The council objects strongly to Regulation 3 taken in conjunction with Part 1 of the First Schedule. The centre of Croydon, including the main shopping area, is affected, as are such well-known streets as Addiscombe Road, Church Way, Crown Hill, George Street, the main Croydon High Street, London Road, North End, Park Lane and Wellesley Road. At the moment cars are permitted to park there up to 11.30 in the morning, but under the proposed Regulations they will be prohibited from doing so from 8.30 a.m. onwards. This will apply from Monday until Saturday and about twenty-two streets will be affected. This, I submit, is an impossibly rigid Regulation. It demonstrates a lack of appreciation of local conditions by the Civil Service. In some ways we are always ready to criticise the Civil Service, but this is an example of the Civil Service at its worst.

The traffic problem in Croydon should not be a major problem. In the first place, there is a by-pass available for most of the through traffic seeking to proceed from outside the main yellow band areas in both a northerly and a southerly direction. Secondly, the new Fairfield Bridge has relieved pressure on the George Street area. Over and above this, the traffic lights themselves are a controlling factor of the traffic flow. I submit to the Minister that the existing lay-out of the Croydon town centre, although containing massive shopping facilities and a substantial number of important business offices, too, has from West Croydon to Sparkbrook Road and from High Street to Park Lane no nearby off-street short-term waiting facilities. This is not the case in most yellow band shopping areas elsewhere.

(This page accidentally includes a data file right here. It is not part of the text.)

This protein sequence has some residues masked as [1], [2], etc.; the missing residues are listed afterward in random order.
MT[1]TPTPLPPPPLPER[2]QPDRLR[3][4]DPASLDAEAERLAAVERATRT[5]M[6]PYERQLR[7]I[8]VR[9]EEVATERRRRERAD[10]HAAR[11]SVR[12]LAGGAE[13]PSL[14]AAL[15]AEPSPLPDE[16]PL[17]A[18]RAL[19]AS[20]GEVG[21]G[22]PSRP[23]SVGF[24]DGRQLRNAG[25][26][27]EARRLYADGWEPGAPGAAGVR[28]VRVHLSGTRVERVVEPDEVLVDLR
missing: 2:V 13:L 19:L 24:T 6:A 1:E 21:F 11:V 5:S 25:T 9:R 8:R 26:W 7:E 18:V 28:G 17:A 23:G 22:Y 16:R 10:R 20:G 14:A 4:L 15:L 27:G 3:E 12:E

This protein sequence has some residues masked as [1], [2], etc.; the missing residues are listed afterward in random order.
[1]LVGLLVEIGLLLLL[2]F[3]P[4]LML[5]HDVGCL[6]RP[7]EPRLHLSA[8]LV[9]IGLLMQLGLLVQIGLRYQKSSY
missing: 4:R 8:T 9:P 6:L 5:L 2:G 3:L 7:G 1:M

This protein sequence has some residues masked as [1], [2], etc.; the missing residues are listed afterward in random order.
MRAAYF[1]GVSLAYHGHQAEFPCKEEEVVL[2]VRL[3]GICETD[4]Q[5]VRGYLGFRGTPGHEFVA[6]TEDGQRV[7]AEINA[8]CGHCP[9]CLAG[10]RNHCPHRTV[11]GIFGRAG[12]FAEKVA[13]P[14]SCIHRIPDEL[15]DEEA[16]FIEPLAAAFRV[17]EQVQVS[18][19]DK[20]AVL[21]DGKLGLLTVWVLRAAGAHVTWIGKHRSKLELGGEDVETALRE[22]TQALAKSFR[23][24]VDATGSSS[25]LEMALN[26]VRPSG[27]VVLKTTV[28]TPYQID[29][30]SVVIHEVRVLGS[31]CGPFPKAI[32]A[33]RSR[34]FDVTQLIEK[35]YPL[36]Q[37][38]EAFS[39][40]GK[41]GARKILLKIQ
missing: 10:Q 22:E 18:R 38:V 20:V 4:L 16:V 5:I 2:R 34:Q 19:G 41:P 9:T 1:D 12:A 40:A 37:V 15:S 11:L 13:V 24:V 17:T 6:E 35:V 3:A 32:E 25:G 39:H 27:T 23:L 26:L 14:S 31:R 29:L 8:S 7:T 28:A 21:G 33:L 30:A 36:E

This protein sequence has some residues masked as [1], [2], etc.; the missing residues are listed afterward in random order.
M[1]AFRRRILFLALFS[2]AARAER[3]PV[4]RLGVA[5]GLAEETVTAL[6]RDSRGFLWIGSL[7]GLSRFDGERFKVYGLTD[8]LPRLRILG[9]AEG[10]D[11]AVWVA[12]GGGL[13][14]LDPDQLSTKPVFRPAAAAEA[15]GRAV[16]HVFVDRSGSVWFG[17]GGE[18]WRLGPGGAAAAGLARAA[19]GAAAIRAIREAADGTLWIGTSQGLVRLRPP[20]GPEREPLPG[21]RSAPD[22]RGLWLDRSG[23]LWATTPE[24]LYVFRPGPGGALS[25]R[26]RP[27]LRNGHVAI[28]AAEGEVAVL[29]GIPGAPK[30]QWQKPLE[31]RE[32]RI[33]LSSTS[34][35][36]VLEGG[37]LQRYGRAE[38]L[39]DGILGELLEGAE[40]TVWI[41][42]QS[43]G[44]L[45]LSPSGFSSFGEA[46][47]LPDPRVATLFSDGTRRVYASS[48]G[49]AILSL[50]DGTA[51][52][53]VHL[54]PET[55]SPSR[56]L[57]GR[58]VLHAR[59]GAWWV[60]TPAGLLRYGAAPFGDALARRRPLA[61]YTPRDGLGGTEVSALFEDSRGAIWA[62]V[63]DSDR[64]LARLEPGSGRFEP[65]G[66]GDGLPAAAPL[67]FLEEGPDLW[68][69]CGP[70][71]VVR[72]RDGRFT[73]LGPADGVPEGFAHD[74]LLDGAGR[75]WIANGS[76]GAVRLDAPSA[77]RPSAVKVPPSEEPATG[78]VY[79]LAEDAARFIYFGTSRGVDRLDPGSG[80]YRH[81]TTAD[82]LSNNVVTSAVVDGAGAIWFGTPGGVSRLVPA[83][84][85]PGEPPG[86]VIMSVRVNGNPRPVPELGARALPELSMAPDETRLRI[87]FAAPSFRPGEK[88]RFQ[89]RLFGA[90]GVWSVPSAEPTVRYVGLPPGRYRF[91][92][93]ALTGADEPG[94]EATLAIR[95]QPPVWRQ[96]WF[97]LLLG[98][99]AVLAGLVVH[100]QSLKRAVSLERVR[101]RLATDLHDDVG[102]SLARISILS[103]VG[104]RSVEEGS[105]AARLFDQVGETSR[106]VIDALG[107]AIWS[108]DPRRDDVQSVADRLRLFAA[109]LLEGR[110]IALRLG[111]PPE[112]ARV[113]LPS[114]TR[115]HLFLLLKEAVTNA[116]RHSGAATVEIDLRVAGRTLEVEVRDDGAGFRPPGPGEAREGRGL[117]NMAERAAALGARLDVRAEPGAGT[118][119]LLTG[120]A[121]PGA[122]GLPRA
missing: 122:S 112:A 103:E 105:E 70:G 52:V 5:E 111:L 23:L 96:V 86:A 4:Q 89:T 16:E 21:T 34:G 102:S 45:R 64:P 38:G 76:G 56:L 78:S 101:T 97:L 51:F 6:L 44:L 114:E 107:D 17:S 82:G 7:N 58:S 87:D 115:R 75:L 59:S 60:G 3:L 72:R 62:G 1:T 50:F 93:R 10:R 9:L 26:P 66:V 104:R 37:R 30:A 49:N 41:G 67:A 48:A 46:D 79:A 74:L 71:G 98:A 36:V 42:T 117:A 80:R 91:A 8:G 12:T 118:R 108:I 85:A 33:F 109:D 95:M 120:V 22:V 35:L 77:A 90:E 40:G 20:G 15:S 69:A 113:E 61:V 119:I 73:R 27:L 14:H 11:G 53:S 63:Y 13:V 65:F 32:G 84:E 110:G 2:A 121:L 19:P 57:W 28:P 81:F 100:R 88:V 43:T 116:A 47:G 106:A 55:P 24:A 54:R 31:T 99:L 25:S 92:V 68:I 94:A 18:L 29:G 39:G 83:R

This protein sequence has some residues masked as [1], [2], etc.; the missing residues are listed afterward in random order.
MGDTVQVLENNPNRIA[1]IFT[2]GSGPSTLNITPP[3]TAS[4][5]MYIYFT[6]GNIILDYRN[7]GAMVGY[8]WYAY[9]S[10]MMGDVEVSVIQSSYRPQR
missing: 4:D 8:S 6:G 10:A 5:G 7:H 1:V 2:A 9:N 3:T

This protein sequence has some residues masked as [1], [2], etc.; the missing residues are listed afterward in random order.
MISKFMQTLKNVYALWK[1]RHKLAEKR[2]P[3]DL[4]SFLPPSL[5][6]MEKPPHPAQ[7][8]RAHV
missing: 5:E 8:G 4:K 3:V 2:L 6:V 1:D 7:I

The Croydon Council has endeavoured to convey its views to the Minister in the clearest possible terms, but on the face of it these views have been completely ignored. I feel that the rather indiscriminate handling of the matter is similar to the handling of the situation in certain central London areas, for instance, Lambeth, Paddington, Westminster and many more areas on the fringe of the London traffic area, such as Croydon. In certain of those areas, as distinguished in the Second, Third, Fourth, Fifth, Sixth and Seventh Schedules to the Regulations, the Minister has fixed as many different periods of prescribed hours as there are Schedules of streets. I therefore find it difficult to understand the position. How can the Minister possibly insist that there should be uniformity of treatment throughout the whole of the Greater London traffic area? Surely this is a nonsensical approach to the problem.